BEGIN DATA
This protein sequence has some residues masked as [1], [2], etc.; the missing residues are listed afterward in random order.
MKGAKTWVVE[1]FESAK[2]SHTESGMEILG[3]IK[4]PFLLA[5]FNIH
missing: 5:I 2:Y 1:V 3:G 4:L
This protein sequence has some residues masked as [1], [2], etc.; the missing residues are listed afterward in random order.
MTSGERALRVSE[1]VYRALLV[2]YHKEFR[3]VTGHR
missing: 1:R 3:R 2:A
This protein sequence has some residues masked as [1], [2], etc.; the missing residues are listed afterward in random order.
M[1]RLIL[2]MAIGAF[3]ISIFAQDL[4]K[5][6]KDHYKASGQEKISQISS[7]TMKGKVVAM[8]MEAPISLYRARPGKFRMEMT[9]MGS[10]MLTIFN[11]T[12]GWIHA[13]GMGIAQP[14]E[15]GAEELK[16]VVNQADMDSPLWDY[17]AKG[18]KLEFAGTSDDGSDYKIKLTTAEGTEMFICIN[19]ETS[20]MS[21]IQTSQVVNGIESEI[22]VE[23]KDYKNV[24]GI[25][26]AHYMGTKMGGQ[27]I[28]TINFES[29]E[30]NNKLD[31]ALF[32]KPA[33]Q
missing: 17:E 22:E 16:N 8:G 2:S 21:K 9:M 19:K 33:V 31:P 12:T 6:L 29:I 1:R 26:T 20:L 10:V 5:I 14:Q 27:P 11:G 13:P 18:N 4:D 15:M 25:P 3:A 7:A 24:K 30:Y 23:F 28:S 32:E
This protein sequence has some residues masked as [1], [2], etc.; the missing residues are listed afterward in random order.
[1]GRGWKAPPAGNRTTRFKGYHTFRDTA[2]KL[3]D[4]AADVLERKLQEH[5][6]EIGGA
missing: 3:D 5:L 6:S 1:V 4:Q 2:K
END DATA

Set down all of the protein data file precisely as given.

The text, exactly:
This protein sequence has some residues masked as [1], [2], etc.; the missing residues are listed afterward in random order.
MKGAKTWVVE[1]FESAK[2]SHTESGMEILG[3]IK[4]PFLLA[5]FNIH
missing: 5:I 2:Y 1:V 3:G 4:L
This protein sequence has some residues masked as [1], [2], etc.; the missing residues are listed afterward in random order.
MTSGERALRVSE[1]VYRALLV[2]YHKEFR[3]VTGHR
missing: 1:R 3:R 2:A
This protein sequence has some residues masked as [1], [2], etc.; the missing residues are listed afterward in random order.
M[1]RLIL[2]MAIGAF[3]ISIFAQDL[4]K[5][6]KDHYKASGQEKISQISS[7]TMKGKVVAM[8]MEAPISLYRARPGKFRMEMT[9]MGS[10]MLTIFN[11]T[12]GWIHA[13]GMGIAQP[14]E[15]GAEELK[16]VVNQADMDSPLWDY[17]AKG[18]KLEFAGTSDDGSDYKIKLTTAEGTEMFICIN[19]ETS[20]MS[21]IQTSQVVNGIESEI[22]VE[23]KDYKNV[24]GI[25][26]AHYMGTKMGGQ[27]I[28]TINFES[29]E[30]NNKLD[31]ALF[32]KPA[33]Q
missing: 17:E 22:E 16:N 8:G 2:S 21:K 9:M 19:K 33:V 31:P 12:T 6:L 29:I 1:R 26:T 20:L 10:V 5:I 14:Q 27:P 11:G 13:P 18:N 4:D 15:M 25:P 3:A 7:A 24:K 30:Y 23:F 28:S 32:E
This protein sequence has some residues masked as [1], [2], etc.; the missing residues are listed afterward in random order.
[1]GRGWKAPPAGNRTTRFKGYHTFRDTA[2]KL[3]D[4]AADVLERKLQEH[5][6]EIGGA
missing: 3:D 5:L 6:S 1:V 4:Q 2:K